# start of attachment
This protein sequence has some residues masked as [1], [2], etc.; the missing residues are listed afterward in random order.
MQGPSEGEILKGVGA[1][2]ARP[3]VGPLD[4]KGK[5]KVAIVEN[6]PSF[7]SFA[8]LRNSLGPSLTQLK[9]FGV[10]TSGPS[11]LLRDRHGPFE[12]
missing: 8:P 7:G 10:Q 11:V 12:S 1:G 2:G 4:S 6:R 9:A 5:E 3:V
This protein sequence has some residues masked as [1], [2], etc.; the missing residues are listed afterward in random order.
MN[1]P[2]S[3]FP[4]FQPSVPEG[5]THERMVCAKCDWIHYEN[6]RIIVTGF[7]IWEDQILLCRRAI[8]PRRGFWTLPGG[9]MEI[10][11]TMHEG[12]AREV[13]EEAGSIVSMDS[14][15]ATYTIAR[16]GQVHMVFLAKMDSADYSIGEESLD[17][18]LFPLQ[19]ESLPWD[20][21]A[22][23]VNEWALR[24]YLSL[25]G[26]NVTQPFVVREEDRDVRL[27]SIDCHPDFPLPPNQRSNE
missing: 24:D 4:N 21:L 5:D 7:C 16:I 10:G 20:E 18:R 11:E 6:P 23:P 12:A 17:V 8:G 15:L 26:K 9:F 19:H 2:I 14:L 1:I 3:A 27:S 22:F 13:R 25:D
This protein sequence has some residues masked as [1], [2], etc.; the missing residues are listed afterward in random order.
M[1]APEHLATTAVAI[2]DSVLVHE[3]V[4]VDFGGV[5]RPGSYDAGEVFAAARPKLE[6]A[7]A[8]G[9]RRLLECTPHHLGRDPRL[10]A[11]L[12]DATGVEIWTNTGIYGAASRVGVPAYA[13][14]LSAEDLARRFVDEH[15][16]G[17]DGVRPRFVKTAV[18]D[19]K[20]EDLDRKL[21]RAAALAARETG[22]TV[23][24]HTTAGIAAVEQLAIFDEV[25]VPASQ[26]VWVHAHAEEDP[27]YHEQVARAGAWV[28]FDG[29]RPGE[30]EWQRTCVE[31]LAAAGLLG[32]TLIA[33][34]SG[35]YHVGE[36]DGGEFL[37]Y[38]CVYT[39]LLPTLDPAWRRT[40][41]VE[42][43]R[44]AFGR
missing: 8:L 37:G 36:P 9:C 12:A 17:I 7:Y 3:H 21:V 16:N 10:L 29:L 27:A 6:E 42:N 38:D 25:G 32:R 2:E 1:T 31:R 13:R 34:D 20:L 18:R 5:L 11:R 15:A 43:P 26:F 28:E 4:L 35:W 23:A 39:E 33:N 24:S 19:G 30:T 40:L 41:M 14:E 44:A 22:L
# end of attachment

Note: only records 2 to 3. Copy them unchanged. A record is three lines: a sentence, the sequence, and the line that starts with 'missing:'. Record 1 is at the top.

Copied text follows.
This protein sequence has some residues masked as [1], [2], etc.; the missing residues are listed afterward in random order.
MN[1]P[2]S[3]FP[4]FQPSVPEG[5]THERMVCAKCDWIHYEN[6]RIIVTGF[7]IWEDQILLCRRAI[8]PRRGFWTLPGG[9]MEI[10][11]TMHEG[12]AREV[13]EEAGSIVSMDS[14][15]ATYTIAR[16]GQVHMVFLAKMDSADYSIGEESLD[17][18]LFPLQ[19]ESLPWD[20][21]A[22][23]VNEWALR[24]YLSL[25]G[26]NVTQPFVVREEDRDVRL[27]SIDCHPDFPLPPNQRSNE
missing: 24:D 4:N 21:L 5:D 7:C 16:I 10:G 20:E 18:R 11:E 6:P 23:P 12:A 17:V 8:G 15:L 26:K 9:F 19:H 2:I 14:L 1:I 3:A 27:S 22:F 13:R 25:D
This protein sequence has some residues masked as [1], [2], etc.; the missing residues are listed afterward in random order.
M[1]APEHLATTAVAI[2]DSVLVHE[3]V[4]VDFGGV[5]RPGSYDAGEVFAAARPKLE[6]A[7]A[8]G[9]RRLLECTPHHLGRDPRL[10]A[11]L[12]DATGVEIWTNTGIYGAASRVGVPAYA[13][14]LSAEDLARRFVDEH[15][16]G[17]DGVRPRFVKTAV[18]D[19]K[20]EDLDRKL[21]RAAALAARETG[22]TV[23][24]HTTAGIAAVEQLAIFDEV[25]VPASQ[26]VWVHAHAEEDP[27]YHEQVARAGAWV[28]FDG[29]RPGE[30]EWQRTCVE[31]LAAAGLLG[32]TLIA[33][34]SG[35]YHVGE[36]DGGEFL[37]Y[38]CVYT[39]LLPTLDPAWRRT[40][41]VE[42][43]R[44]AFGR
missing: 8:L 37:G 36:P 9:C 12:A 17:I 7:Y 3:H 21:V 16:N 10:L 29:L 27:A 6:E 42:N 38:D 25:G 32:R 2:E 1:T 31:R 13:R 34:D 20:L 18:R 5:L 11:R 15:A 43:P 26:F 28:E 4:L 35:W 23:A 39:E 33:N 24:S 19:G 30:T 40:L 41:M 14:E 44:A 22:L